Saying Yes to NUS ignores anti-Semitism

Aaron Simons argues that the NUS will fail to reform and that Yes to NUS has led a campaign that has let down Jewish students

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When Boris Johnson talks about ‘watermelon smiles’, or calls PoC “piccaninnies”, is it a slip of the tongue? An honest mistake? Unfortunate language by a man with benevolent intentions? Or are these comments dripping with prejudice, scarcely disguised under a thin veneer of political critique?

The answer seems clear, but you wouldn’t know it from the way the NUS’ defenders have been talking about Malia Bouattia’s now infamous comments. Her words were deprived of context, we are told, and that she has been an anti-racist campaigner all her life. What was Boris’ response? “The Tory Mayoral candidate insisted he “loathed and despised” racism and his words, written more than five years ago, had been taken out of context.”

No-one openly admits to their racism, especially not those in positions of power. To do so would be political suicide. Prejudice comes complete with facades and distortions, but occasionally the mask slips, and dark and disturbing views see the light of day. The argument that Malia’s comments were “taken out of context” is as credible as Boris’ comparable defence. Watch the video where she talks about a “Zionist-led media.” She spoke about generic “Zionist and neo-con lobbies” controlling the government Prevent agenda. If you want context, here’s context: the age old anti-semitic tropes of Jewish power and media control, scarcely veiled by the use of the term ‘Zionist’.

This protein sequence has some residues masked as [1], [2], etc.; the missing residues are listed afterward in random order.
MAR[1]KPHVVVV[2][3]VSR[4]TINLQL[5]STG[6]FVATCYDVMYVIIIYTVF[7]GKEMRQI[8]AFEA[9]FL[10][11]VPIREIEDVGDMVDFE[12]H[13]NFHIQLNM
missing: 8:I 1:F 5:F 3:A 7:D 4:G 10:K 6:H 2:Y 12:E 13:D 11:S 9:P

“Two Jews, three opinions” is a running joke in our community. Jews hardly ever agree on anything. And yet, here there is a startling unanimity. 57 Jewish Society Presidents from around the country, over 85 per cent of Oxford Jewish Society, every Oxford JSoc President and Vice President of the past two years, the Union of Jewish Students, the Board of Deputies of British Jews, the Jewish Leadership Council, the Chief Rabbi, and vast swathes of the Jewish community are all unequivocal in their opposition to NUS anti-semitism, including the remarks of Malia Bouattia.